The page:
Action on Hearing Loss abandons London HQ for remote working

Action on Hearing Loss has announced plans to leave its large London office as part of plans to allow staff to work flexibly from home.

The charity is one of the first to announce its intention to give up its workspace in the capital and will instead focus on finding a smaller space for 'collaboration and meetings'.

The charity sold its Highbury office in December 2019 and has been renting from the new owners ever since, although London staff have been working from home since lockdown in March.

Senior leaders started viewing workspaces earlier this year, but this was put on hold as lockdown hit.

“We have decided that now is not the right time to commit to a new London workspace" the charity's chief executive, Mark Atkinson said.

"The past few months have proven we can make it work. We don’t see the point of rushing a decision when the world is changing around us. Offices might be very different after the coronavirus crisis and ways of working as we know them may be different.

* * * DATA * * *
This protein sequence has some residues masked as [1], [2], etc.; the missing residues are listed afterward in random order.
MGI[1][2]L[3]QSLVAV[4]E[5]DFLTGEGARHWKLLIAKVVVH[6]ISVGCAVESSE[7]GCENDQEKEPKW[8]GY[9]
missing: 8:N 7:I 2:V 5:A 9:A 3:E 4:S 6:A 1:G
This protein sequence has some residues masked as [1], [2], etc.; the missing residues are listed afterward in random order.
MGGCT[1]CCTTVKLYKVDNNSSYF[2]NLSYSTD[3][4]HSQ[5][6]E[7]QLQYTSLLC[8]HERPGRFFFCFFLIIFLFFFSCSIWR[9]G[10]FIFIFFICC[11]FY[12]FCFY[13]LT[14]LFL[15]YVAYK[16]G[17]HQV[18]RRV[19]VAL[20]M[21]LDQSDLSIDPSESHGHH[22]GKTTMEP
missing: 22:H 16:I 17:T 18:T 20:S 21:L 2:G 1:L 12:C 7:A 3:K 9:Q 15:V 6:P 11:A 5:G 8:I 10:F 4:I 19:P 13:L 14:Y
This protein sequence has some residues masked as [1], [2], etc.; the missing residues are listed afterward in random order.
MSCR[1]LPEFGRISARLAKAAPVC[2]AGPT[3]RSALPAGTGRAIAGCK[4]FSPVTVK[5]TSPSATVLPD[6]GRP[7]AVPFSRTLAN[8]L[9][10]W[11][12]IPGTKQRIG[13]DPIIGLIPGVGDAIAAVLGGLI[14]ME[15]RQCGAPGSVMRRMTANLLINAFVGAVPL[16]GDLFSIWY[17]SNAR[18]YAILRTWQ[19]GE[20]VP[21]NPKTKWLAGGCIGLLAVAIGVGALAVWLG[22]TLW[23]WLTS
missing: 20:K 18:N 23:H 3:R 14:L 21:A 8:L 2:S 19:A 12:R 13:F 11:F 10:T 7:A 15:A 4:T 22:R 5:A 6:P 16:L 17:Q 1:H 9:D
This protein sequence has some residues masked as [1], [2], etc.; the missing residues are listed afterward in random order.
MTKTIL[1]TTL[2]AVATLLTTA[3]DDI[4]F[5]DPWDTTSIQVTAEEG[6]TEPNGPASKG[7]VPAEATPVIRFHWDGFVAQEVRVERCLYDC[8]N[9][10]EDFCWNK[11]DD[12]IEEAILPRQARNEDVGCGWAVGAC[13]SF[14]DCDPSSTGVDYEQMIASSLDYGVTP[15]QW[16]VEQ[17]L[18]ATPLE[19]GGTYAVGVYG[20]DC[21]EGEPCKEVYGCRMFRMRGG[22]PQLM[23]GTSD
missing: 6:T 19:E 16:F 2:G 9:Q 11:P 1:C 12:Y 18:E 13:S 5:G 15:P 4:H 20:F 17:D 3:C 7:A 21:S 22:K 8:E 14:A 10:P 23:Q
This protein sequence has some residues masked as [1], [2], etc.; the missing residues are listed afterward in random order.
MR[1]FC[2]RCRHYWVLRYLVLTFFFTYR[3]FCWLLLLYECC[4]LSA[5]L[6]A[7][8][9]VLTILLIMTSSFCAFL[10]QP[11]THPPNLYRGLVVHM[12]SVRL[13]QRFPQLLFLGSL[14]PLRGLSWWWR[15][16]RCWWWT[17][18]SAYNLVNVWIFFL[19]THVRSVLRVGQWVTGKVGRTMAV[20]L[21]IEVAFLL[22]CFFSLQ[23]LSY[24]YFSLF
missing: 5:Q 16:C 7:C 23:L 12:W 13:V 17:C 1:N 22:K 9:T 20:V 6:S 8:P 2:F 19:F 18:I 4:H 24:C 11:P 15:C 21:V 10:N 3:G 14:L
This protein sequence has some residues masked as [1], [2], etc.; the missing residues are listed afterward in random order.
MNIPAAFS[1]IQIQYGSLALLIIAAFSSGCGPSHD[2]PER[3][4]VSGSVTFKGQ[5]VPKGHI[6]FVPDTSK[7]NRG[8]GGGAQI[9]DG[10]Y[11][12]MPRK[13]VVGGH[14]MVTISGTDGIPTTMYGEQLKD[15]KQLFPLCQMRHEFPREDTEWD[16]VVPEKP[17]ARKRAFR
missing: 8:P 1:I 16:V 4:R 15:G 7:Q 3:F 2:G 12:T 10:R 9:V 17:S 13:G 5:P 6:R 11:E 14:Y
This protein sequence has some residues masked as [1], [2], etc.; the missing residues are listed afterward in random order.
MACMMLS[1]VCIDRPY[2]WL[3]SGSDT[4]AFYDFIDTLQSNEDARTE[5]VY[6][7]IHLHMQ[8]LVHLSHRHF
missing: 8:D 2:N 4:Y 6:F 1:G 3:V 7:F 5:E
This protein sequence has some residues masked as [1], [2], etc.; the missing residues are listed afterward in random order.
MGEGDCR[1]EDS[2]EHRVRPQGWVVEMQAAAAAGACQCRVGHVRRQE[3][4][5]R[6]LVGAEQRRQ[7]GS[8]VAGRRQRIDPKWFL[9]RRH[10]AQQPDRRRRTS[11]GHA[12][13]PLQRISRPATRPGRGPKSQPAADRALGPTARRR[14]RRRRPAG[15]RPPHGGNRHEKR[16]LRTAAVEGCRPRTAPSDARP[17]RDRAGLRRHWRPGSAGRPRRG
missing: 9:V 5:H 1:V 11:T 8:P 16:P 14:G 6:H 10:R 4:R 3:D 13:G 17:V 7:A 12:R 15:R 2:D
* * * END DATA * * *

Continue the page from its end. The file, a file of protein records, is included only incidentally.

"This is our opportunity to be on the front foot of any changes presented by coronavirus, and make innovative decisions driven by the needs of our people and our charity.

"In essence, we want to reinvest the money that would have been paid in rent, business rates, utilities etc. into delivering our purpose and rewarding our staff. Our view is that there are better ways to use that resource.”

Atkinson acknowledged the move would affect staff in different ways, adding that it will work with all staff and managers to make sure their relative workplaces 'suit them and their roles'.

    Share Story:

Recent Stories

How to elevate your non-profit storytelling with data and performance metrics.
Sage Intacct the non-profit financial management platform, takes a look at giving trends and insights.

What does the future of civil society look like post-pandemic?
In this episode of the Charity Times Leadership Podcast, Lauren Weymouth chats to Dame Julia Unwin, the chair of the Inquiry into the Future of Civil Society about what the future has in store for the charity sector. When it launched in 2018, the inquiry found issues around power, trust and connection within the charity sector. But do these issues still remain? And how has Covid accelerated the pace of change that was required?

How digital saved an international charity from collapse
In the second of a series of digital leadership podcasts, Lauren Weymouth speaks to Peace One Day founder, filmmaker and actor, Jeremy Gilley about how becoming a solely digital charity saved it from collapse and turned it into a global success.